Mistreating Ourselves and Others
There are times when our conscience tells us that we are mean and owe our family and friends a lot.
But why are we mean to others? In fact, it’s because we are maltreating ourselves. As a result there is a hollow of discontent inside us that needs to be filled. We simply drag others, in random fashion, into this endless pit of suffering, starting with those closest to us. That’s like a heavily indebted person who borrows first from relatives and friends.
If we treat ourselves well and are happy and secure, we certainly will not treat others badly. On the contrary, we will bring joy to those who cross our path. Consider a well-off person. He does not need to borrow money, and can even help the needy.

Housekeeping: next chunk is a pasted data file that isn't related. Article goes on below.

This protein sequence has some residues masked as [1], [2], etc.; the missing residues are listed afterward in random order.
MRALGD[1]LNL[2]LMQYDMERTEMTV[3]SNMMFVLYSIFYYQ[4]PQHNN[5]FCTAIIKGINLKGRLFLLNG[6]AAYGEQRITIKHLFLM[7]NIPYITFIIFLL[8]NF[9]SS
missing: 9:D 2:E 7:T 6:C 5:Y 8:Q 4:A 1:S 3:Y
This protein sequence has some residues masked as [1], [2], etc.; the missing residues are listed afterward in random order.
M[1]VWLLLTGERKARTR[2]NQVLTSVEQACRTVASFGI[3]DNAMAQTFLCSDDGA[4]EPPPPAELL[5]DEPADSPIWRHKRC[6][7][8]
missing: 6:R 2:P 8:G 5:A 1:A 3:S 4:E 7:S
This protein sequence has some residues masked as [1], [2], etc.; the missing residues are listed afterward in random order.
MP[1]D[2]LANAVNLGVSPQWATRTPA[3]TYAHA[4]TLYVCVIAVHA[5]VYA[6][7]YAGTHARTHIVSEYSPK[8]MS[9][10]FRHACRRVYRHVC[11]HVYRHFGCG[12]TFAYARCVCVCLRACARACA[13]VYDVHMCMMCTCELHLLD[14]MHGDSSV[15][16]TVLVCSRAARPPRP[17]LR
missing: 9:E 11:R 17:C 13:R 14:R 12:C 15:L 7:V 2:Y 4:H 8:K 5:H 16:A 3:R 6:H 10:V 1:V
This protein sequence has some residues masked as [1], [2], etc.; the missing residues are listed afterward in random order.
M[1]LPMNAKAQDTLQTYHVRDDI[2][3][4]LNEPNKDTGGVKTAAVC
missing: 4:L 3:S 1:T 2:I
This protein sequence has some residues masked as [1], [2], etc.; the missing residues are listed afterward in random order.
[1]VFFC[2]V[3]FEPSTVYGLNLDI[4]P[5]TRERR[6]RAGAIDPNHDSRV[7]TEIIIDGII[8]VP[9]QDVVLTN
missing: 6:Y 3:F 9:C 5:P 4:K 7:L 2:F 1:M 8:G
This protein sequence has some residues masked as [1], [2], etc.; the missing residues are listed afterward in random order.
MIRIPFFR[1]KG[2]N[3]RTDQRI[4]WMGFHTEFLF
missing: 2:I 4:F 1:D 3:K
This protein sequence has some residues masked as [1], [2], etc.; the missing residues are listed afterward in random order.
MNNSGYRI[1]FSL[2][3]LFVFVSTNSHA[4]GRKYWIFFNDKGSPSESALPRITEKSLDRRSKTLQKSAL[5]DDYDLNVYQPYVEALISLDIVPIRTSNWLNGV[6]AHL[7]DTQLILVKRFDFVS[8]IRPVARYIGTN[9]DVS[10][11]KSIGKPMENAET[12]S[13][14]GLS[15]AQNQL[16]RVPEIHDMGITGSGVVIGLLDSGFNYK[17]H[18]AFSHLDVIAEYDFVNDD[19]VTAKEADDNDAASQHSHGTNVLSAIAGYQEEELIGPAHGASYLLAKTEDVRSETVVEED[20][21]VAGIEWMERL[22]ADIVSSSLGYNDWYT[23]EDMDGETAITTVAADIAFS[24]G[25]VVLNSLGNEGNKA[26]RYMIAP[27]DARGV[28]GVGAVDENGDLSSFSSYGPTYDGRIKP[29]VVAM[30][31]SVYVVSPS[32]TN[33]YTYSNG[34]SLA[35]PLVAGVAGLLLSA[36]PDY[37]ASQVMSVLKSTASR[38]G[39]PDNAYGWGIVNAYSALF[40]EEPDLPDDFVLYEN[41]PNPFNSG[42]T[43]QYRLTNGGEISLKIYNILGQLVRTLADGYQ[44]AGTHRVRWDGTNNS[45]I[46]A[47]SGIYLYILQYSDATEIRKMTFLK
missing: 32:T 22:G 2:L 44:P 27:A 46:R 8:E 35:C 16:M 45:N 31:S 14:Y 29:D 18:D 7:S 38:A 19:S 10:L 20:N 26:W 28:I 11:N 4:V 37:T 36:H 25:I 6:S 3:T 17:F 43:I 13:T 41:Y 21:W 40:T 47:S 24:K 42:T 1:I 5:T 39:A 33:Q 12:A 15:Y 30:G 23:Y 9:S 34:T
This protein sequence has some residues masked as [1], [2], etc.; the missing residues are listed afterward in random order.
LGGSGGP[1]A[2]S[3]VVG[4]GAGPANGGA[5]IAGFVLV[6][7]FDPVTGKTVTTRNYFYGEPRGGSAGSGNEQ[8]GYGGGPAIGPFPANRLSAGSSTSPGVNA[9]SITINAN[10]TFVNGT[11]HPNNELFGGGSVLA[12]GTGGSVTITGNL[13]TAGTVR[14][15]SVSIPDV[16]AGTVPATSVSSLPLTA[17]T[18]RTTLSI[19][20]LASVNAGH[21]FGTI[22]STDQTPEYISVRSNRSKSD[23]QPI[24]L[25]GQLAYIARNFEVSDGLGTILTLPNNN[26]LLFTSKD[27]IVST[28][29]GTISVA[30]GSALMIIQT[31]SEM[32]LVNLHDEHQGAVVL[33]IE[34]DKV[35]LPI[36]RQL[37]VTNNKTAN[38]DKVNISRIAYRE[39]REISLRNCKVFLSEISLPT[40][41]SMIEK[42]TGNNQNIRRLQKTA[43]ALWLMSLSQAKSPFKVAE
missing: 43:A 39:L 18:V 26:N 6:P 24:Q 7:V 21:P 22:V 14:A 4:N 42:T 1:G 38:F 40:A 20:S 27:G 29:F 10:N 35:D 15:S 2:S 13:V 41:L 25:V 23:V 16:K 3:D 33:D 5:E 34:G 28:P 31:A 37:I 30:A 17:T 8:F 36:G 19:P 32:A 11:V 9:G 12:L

To avoid causing misery to others, we should start by not causing misery to ourselves. But we seem to forget this, thinking we are good, fine persons.
We must depend on our conscience to tell us whether we owe others. Whether we owe, or have been unduly harsh on ourselves, we have to rely on our Buddha-mind. In its absence, we would be ignorant of this obvious fact.
Can family and friends fill the emptiness and loss in our heart? It is a bottomless pit. All who come near it will fall to their death. Only Amitabha Buddha can help. He says to us, “Let me fill the hollow in your heart.”
We can then feel secure, fulfilled. Only when we are filled with Amitabha’s great compassion and love do we feel truly at peace, lacking nothing. And only then can we make up all that we owe others.
Faith in, and acceptance of, Amitabha’s deliverance
Single-minded recitation of Amitabha’s name
Aspiration to rebirth in Amitabha’s Pure Land
Comprehensive deliverance of all sentient beings